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Why did I get married is a 2007 American film written and directed by Tyler Perry which tells the story of the trials and tribulations of the marriages of four couples. Why did I get married too is the 2010 follow up where we see the four struggling to save their marriages once again on their annual marriage retreat while each of them has their own physical, emotional, mental or emotional battle to fight.  These two movies are a must see whether you’re married or not. You get to see the love, drama, tears, secrecy and humour that plays out in these four couples’ marriages.

On page 424 of the Episcopal Book of Common Prayer, 1979 it is written that “The union of husband and wife in heart, body and mind is intended by God for their mutual joy; for the help and comfort given one another in prosperity and adversity, and when it is God’s will, for procreation of children and their nurture in the knowledge and love of the Lord. Therefore marriage is not to be entered into unadvisedly or lightly, but reverently and deliberately and in accordance with the purpose for which it was instituted by God”.

We’ve seen people getting married for all different reasons but marrying for love is the least of those reasons. If people don’t get married for money and social status, they’ll get married because of the birth of a child which is the wrong foundation for a marriage.

The very definition of “marriage” is being debated but what we know is that marriage is suppose to be lifelong not temporary, pure without adultery, faithful without abandonment, love without hate and it’s suppose to be fruitful not futile.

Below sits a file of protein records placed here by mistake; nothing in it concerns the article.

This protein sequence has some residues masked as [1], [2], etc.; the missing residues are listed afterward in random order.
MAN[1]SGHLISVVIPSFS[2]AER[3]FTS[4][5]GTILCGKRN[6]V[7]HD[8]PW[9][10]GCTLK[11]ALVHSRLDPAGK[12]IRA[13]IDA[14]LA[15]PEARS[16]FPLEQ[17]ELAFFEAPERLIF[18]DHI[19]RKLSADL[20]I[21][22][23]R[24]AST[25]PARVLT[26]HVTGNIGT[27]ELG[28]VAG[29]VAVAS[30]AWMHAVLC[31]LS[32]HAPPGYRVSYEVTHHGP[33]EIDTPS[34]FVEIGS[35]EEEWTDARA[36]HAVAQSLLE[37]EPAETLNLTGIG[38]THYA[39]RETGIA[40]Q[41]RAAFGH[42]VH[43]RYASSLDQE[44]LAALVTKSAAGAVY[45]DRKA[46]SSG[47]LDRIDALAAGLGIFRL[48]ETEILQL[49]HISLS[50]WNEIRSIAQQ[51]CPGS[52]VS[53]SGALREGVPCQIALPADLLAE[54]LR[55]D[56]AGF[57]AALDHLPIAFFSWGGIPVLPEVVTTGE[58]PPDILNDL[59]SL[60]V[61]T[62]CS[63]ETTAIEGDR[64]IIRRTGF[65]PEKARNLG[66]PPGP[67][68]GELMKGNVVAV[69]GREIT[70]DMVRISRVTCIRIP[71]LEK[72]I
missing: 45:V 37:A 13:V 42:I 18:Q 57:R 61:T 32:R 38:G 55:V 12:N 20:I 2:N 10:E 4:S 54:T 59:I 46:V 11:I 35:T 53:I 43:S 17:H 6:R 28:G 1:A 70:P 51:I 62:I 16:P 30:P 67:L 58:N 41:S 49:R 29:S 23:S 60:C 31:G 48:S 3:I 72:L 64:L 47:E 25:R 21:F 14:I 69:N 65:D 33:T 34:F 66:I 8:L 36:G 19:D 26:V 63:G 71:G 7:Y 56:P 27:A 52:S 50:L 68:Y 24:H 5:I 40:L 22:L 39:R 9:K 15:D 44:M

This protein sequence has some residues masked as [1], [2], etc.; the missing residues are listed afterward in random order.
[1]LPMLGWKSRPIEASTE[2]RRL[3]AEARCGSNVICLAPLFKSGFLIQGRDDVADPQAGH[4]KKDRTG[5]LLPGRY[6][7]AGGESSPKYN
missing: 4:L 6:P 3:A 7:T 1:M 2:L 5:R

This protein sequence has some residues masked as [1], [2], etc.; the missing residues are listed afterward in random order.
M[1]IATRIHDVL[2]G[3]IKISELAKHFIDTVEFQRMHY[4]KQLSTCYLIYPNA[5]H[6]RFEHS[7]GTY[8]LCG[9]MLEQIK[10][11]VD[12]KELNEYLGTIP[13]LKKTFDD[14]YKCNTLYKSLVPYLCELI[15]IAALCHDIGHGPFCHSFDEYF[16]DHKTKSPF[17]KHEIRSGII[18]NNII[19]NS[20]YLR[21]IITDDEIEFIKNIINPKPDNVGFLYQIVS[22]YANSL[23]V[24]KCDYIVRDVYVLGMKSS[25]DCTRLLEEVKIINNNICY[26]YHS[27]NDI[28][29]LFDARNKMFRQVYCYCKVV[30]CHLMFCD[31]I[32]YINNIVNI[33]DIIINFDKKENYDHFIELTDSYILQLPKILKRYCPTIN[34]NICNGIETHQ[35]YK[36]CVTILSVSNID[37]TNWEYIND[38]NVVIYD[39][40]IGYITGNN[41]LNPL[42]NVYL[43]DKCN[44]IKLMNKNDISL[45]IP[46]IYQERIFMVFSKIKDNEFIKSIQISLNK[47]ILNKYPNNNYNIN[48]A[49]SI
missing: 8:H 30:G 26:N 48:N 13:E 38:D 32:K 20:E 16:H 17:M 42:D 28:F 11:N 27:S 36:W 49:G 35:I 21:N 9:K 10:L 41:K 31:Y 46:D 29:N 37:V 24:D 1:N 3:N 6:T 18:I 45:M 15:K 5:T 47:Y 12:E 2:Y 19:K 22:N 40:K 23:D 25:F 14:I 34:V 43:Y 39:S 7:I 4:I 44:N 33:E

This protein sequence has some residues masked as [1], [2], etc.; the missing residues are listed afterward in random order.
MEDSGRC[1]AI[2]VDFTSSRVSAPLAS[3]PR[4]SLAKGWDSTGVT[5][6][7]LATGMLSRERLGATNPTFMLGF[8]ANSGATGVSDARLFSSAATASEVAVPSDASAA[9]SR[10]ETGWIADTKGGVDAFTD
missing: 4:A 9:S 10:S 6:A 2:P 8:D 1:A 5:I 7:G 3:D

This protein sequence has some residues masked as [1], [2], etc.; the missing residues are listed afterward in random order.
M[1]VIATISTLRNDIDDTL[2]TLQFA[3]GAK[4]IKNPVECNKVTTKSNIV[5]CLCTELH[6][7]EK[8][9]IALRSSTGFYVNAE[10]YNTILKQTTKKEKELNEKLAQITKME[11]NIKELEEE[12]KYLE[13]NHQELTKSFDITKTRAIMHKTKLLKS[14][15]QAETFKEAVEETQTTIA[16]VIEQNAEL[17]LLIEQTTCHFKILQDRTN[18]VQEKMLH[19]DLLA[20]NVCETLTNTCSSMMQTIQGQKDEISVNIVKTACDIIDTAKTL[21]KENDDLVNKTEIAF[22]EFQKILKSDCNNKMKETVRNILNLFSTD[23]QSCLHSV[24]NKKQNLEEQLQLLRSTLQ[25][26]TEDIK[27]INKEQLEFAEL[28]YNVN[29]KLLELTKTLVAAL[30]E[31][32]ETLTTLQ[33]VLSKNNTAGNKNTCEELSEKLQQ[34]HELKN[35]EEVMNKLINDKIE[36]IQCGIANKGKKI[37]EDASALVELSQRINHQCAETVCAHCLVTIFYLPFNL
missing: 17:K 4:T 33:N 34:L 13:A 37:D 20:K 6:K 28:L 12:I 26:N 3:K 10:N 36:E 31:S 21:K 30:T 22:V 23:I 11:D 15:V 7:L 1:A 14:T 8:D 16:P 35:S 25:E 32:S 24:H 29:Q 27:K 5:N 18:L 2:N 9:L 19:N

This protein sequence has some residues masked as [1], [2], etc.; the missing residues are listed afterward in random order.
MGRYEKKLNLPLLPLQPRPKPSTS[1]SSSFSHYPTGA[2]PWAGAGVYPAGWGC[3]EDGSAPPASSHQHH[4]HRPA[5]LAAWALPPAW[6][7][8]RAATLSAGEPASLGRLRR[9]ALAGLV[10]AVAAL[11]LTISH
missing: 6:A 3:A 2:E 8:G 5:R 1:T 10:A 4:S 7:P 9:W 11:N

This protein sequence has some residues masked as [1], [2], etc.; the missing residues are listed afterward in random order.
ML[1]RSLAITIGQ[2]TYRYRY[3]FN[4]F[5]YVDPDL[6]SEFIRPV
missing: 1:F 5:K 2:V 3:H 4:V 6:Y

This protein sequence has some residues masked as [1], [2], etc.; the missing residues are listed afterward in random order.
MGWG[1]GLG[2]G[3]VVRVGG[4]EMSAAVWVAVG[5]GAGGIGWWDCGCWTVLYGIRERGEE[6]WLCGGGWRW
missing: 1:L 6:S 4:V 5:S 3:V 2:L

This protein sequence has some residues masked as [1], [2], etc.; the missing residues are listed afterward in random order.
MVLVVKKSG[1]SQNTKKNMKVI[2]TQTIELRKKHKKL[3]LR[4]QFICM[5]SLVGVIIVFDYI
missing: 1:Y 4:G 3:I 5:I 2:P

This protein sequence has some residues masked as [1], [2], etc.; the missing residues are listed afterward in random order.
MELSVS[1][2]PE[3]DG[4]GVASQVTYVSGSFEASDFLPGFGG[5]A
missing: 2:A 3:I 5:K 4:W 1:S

The question is, why did you get married or why do you wish to get married?

If we get married because we want to find a soul mate, someone who will complete us then we’re setting ourselves up for disappointment. No human being who is an inhabitant of this world and is of flesh can complete you, only God can complete a person. No person can live up to God, we all have imperfections – all we need to teach ourselves is to say “you’re perfectly imperfect for me”. If we go into  marriage with happiness as the primary goal then as soon as happiness seems to fade we will be heading for the divorce court. If receiving love is the primary goal of us getting married then immediately our spouse’s attention gets disturbed by the simplest thing as work we will dump our spouse and jump to the next one. We should marry to experience the love of the Higher Being or God through our spouse. We should make our  marriages the santuary of unconditional love.

We should get married to strengthen those who are weak, to fall forward and not backward and to love the other as you would love yourself. We must also get married to pray for each other everyday – “Lord how can I love my spouse today like she/he has never been loved before and never will be loved like that?”

Marry a person not only for what they are but for what they make you to be when you’re with them and marry them not only for what they’ve made of themselves but for what they’re making of you.

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